Friday, July 27, 2007

Dueling Banjos

This morning I sent some personal tidbits to Chris Mandeville, the wonderful president of the Pikes Peak Writers. I am about to start my gig as editor of the NewsMagazine, following a really tough act in Ms. Pat Kennelly. Chris' dog, Ruh, does a regular article on different members of the group and it's my turn. So I sent Chris any weird little thing I could think of.

One of the items that sprang to mind was that I've been teaching myself how to play the banjo for about ten years. And I still won't play anywhere I think someone else might hear me. When I've been practicing (which isn't often these days), I'm actually pretty good. And I enjoy it. So why not stick with it?

A lot of flippant answers present themselves, but the honest answer is that I just don't have the passion necessary to set aside time every day. It's fun. It makes me feel good when it's working. But it's not that important to me.

Writing, on the other hand, can be frustrating and hard and a huge slog. It can also be wonderful. But in either case I can't walk away from it. I can't imagine my life without writing. Whether it goes anywhere or not. It is a passion. Even though it's scary, I do let other people see my writing. Not because it's any better than my banjo playing but because I need the feedback in order to improve.

Maybe one day I'll have the time to work on both. And then when I go to the coffee shop to write, I may be able to pick up some spare change playing a tune or two.

Thursday, July 26, 2007

Let Down

I've been in a bad mood for almost two weeks now. Had a little respite this weekend while reading The Deathly Hallows. But now it's back.

There are some physical reasons for the mood. It's hot. I don't like the hot. A migraine has been threatening for a few days. Never fun. And there are psychological reasons. Work is more stressful than usual now so that's an impact. My sister lives with me. I was going to put an "and" after that and expound a bit, but I think that says it all.

Usually to help turn around my mood, I read. There's a stack of books on the nightstand. Another in the spare room. Another in the family room. So far, so good. But what do you read after a book that was just so much fun? Fluff won't cut it. Neither will anything too heavy. Not after :::::SPOILER ALERT:::::all the deaths, especially Fred and Hedwig. And little Colin.. (Highlight with cursor to read).

So what next? I'm thinking maybe Preludes and Nocturnes, the collection of the first 8 Sandman comic books. Or some short stories. Or maybe the Seamus Heaney translation of Beowulf. The latter would also fill Ali's challenge to read poetry.

Or maybe I'll just read it again. There have been a couple books that I've read and then turned around and read them again immediately. One was The World According to Garp. Another was The Prince of Tides. And in each case, now that I think of it, I was going through some bad stuff and the worlds Irving and Conroy created were ones I didn't want to leave.

Maybe I need to linger a while longer in Rowling's world.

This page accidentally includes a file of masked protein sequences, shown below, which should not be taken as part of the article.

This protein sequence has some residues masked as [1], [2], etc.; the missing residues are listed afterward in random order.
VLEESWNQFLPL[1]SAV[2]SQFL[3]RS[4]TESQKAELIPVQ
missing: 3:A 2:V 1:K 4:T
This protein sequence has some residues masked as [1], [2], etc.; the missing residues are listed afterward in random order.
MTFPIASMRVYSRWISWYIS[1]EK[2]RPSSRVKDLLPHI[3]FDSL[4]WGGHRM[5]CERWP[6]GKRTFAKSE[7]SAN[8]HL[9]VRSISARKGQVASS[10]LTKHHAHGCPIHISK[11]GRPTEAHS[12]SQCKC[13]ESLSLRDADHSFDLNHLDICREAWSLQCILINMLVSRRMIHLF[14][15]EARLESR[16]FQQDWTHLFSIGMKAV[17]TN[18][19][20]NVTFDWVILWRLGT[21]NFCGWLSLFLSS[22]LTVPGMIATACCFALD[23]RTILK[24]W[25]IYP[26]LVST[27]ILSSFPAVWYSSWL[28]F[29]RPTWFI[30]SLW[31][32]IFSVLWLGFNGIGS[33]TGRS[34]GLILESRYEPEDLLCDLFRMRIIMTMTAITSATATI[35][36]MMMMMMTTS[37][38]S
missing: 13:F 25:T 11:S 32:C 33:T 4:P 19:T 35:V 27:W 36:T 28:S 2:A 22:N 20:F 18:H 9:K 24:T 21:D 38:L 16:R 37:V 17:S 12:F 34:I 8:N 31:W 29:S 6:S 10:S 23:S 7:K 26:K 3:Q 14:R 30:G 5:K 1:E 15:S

Wednesday, July 25, 2007


I guess I'll jump on the productivity bandwagon after Ali and Jenny. One of the writers we know was kvetching the other day because he'd only written 22 pages in a week. Poor baby! Not long after that he posted that he'd managed 74 pages the following week.

When I'm in the groove, I can pretty consistently turn out 5-10 pages a day. On the weekend I have been known to grind out 20+ a day. There was the month of November when I sustained that pace and was pretty happy with those pages. Not much cut or changed in the 'final' version that went to the group. But that is highly unusual.

What usually happens is what I'm going through right now. I manage a page or a paragraph after what feels like very heavy lifting. And I'm not sure I like what I produce. But there's a lot going on in the background. I'm working out character descriptions. Figuring out what makes them tick. What is the world they live in and how does that world impact them? I need to know this even if none of it makes it onto the page explicitly. Isn't that productivity too?

So, as I said in my comment on Jenny's new blog (which is great, by the way), is 20 pages of dreck productive? Maybe, if you needed to get through the dreck to get to the good stuff. But maybe not, if the 20 pages stretch into 30, 75, 150 and the story isn't going anywhere.

I see people set word count goals all the time. I do it myself. "I'll write 20k words this month" or "5 pages a day" or whatever it is. I think maybe a better goal is to "work on my writing" every day. That can mean doing research (see D.B.'s blog for her take on overdoing this one), fleshing out a character, letting a scene ripen, reading somebody else's work for elucidation and inspiration and actually putting fingers to keyboard.

Monday, July 23, 2007


I am very tired, but happy, after my sleep-deprived Harry Potter weekend. The book did not disappoint. It is, however, very difficult to say anything about it without giving something away. The surprises, and sometimes downright shocks, are scattered throughout the book. The first time I teared up was in Chapter Two and actually cried several times before the tear-soaked last couple chapters.

As seems to happen in several of the books, a certain scene goes on far too long. I'm not sure if this is a result of the books being originally aimed at a younger reader, but I felt myself thinking, "Got it, Jo. Move along." But once she does get moving again, the story really moves.

There was a certain satisfaction in seeing pretty much every important thing, person, place, whatever from each of the books at least acknowledged in some way in the last one. Tied it all together nicely, without there being too pat a finish. She leaves just enough questions to keep the fans speculating well into the future.

So 3.98 wands out of 4.